The raw data was entered in a purposefully developed access database. Analysis was performed using Statistical Package for Social Sciences (SPSS) software (version 16) in November, 2010. Descriptive statistics were performed and cross tabulation (Chi Square test) was used to examine relationships between variables
A total of 500 students were recruited for the study. The distribution and number of participants according to schools within the University are illustrated in Table 1. There were about equal proportion of male and female students in the sample (Males, N=248; Females, N=252). Participants mean age was 21(range 17-45) years, with the majority of participants falling between 19-21 age brackets. Of all the participants, none were positive for antibodies to HIV.
HIV is a significant global public health problem and Iran is not exceptional. Research findings of studies carried out regarding HIV or related issues among Iranian young people have been carried out only on attitude, knowledge and behaviour. For example, a study about Knowledge, Attitude, Practice (KAP) was conducted among high school students in Yazd and Tehran. [10, 11, 12]. Other studies in university students have also been carried out to determine knowledge related to AIDS in Ghazvin, Iran . Additionally, behavioral research studies on similar populations to investigate the prevalence of drug abuse within nursing students in Tehran have been conducted [14, 15] but none of these tested blood to ascertain the prevalence of HIV among these populations. To our knowledge, this is the first study to carry out serological survey among Iranian university students.
Although these local and international studies reveal that young people may be one of the‘ at risk groups’ the current study did not detect HIV positive case among students sampled from the Tehran University of Medical School (TUMS). Although this is significant findings among these populations, there still a need to emphasis intensification of preventative programs that would continue to provide education that will sustain and protect these young people from HIV infection. International literature informs that similar studies in USA have indicated students being at a high risk of HIV infection with prevalence as high as 3.6% [16, 17, 18] (Table 2).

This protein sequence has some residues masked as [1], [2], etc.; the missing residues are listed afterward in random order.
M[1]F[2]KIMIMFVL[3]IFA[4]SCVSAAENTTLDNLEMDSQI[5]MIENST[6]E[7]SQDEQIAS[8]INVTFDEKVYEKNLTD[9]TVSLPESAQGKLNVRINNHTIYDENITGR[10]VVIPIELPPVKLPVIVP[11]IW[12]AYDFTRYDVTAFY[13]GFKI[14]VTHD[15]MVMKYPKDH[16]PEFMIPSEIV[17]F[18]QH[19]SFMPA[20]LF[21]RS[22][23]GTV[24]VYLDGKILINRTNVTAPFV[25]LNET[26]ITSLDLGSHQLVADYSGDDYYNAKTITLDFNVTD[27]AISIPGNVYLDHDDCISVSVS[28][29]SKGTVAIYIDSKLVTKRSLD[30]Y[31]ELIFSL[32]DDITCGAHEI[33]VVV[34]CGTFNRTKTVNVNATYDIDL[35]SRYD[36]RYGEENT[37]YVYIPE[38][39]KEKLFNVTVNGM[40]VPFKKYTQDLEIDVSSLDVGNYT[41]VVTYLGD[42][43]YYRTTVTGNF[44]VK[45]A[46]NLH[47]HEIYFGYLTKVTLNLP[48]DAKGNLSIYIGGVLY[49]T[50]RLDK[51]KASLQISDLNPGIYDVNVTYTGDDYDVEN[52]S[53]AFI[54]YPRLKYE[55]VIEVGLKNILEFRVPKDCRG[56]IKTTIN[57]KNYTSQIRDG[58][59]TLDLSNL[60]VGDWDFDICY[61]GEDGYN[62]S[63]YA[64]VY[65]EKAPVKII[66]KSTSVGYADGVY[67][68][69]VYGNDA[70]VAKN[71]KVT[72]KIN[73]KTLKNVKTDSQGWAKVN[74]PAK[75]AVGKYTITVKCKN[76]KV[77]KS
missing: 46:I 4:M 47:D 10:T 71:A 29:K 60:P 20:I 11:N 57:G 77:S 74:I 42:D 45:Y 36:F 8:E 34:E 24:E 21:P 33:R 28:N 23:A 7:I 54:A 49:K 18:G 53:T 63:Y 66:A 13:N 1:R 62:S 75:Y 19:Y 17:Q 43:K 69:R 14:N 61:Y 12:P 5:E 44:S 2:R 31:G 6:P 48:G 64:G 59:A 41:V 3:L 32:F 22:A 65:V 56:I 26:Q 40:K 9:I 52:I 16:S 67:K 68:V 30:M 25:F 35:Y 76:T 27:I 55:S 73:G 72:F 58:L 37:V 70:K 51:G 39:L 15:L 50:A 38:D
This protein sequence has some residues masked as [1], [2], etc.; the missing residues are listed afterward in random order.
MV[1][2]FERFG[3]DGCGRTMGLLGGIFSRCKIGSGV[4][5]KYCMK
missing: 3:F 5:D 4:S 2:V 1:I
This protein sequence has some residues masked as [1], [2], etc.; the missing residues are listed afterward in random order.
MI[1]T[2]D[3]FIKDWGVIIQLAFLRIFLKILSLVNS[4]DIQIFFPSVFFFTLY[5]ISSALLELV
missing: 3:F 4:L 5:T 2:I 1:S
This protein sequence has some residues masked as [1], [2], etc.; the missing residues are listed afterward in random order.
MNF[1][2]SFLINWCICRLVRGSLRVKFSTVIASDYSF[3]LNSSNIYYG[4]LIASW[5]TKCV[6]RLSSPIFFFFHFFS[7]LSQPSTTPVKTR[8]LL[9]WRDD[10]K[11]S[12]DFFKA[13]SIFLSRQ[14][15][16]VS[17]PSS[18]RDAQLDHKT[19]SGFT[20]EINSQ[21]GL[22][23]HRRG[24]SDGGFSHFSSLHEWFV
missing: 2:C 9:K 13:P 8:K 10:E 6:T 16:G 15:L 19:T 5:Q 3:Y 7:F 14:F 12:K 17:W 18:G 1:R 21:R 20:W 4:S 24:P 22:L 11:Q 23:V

It is important to acknowledge some limitations of the study. Firstly, the sample was derived from students who volunteered to participate. It is plausible to hypothesis that young people in universities are aware of HIV including risk behaviours that could lend them to being infected. Because participation to the study was voluntary, it is possible that students who volunteered were those who are not engaged in high risk behaviours rendering those at high-risk being precluded from being tested. The sample size was calculated using the WHO protocol for sample size estimation in HIV/AIDS low risk groups which requires at least 400 participants. Due to low frequency of HIV in this population, a much large sample size would be required to demonstrate an occurrence of HIV if it existed in the study population.
The findings of this study are novel due to the fact that, to our knowledge, it if one of its kind in Iran, and that, there was no detection of HIV among the participants. This indicates that there is a need to continue preventative programs and improve surveillance in order to prevent and monitor student populations from being infected with HIV.